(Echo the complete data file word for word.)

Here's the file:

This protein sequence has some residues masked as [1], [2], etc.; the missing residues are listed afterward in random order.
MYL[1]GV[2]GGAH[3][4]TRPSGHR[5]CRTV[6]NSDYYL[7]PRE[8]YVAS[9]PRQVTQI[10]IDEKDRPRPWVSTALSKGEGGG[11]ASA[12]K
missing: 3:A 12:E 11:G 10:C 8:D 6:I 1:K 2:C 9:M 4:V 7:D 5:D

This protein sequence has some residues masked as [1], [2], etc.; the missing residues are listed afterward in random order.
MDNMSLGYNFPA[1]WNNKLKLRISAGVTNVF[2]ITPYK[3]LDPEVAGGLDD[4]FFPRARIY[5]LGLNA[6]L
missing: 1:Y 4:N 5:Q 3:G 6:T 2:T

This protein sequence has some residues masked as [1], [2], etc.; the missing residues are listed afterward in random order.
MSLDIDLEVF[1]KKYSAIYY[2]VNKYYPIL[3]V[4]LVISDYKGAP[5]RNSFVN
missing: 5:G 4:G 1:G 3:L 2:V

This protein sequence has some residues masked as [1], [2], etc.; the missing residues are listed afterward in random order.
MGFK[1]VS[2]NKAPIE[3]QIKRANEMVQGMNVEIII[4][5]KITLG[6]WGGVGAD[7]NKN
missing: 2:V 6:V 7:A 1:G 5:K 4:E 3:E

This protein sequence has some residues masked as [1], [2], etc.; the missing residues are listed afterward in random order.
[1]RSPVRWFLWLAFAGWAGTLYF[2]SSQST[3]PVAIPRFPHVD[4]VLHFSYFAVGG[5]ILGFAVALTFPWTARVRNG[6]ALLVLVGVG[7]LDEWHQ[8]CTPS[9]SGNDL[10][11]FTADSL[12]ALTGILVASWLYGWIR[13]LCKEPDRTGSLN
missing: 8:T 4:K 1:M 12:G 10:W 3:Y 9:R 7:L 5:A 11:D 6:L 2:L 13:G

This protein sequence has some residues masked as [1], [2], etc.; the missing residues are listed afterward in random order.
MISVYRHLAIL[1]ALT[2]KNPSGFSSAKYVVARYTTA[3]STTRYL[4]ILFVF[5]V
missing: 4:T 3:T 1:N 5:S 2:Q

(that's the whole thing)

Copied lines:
This protein sequence has some residues masked as [1], [2], etc.; the missing residues are listed afterward in random order.
MYL[1]GV[2]GGAH[3][4]TRPSGHR[5]CRTV[6]NSDYYL[7]PRE[8]YVAS[9]PRQVTQI[10]IDEKDRPRPWVSTALSKGEGGG[11]ASA[12]K
missing: 3:A 12:E 11:G 10:C 8:D 6:I 1:K 2:C 9:M 4:V 7:D 5:D

This protein sequence has some residues masked as [1], [2], etc.; the missing residues are listed afterward in random order.
MDNMSLGYNFPA[1]WNNKLKLRISAGVTNVF[2]ITPYK[3]LDPEVAGGLDD[4]FFPRARIY[5]LGLNA[6]L
missing: 1:Y 4:N 5:Q 3:G 6:T 2:T

This protein sequence has some residues masked as [1], [2], etc.; the missing residues are listed afterward in random order.
MSLDIDLEVF[1]KKYSAIYY[2]VNKYYPIL[3]V[4]LVISDYKGAP[5]RNSFVN
missing: 5:G 4:G 1:G 3:L 2:V

This protein sequence has some residues masked as [1], [2], etc.; the missing residues are listed afterward in random order.
MGFK[1]VS[2]NKAPIE[3]QIKRANEMVQGMNVEIII[4][5]KITLG[6]WGGVGAD[7]NKN
missing: 2:V 6:V 7:A 1:G 5:K 4:E 3:E

This protein sequence has some residues masked as [1], [2], etc.; the missing residues are listed afterward in random order.
[1]RSPVRWFLWLAFAGWAGTLYF[2]SSQST[3]PVAIPRFPHVD[4]VLHFSYFAVGG[5]ILGFAVALTFPWTARVRNG[6]ALLVLVGVG[7]LDEWHQ[8]CTPS[9]SGNDL[10][11]FTADSL[12]ALTGILVASWLYGWIR[13]LCKEPDRTGSLN
missing: 8:T 4:K 1:M 12:G 10:W 3:Y 9:R 7:L 5:A 11:D 6:L 2:L 13:G

This protein sequence has some residues masked as [1], [2], etc.; the missing residues are listed afterward in random order.
MISVYRHLAIL[1]ALT[2]KNPSGFSSAKYVVARYTTA[3]STTRYL[4]ILFVF[5]V
missing: 4:T 3:T 1:N 5:S 2:Q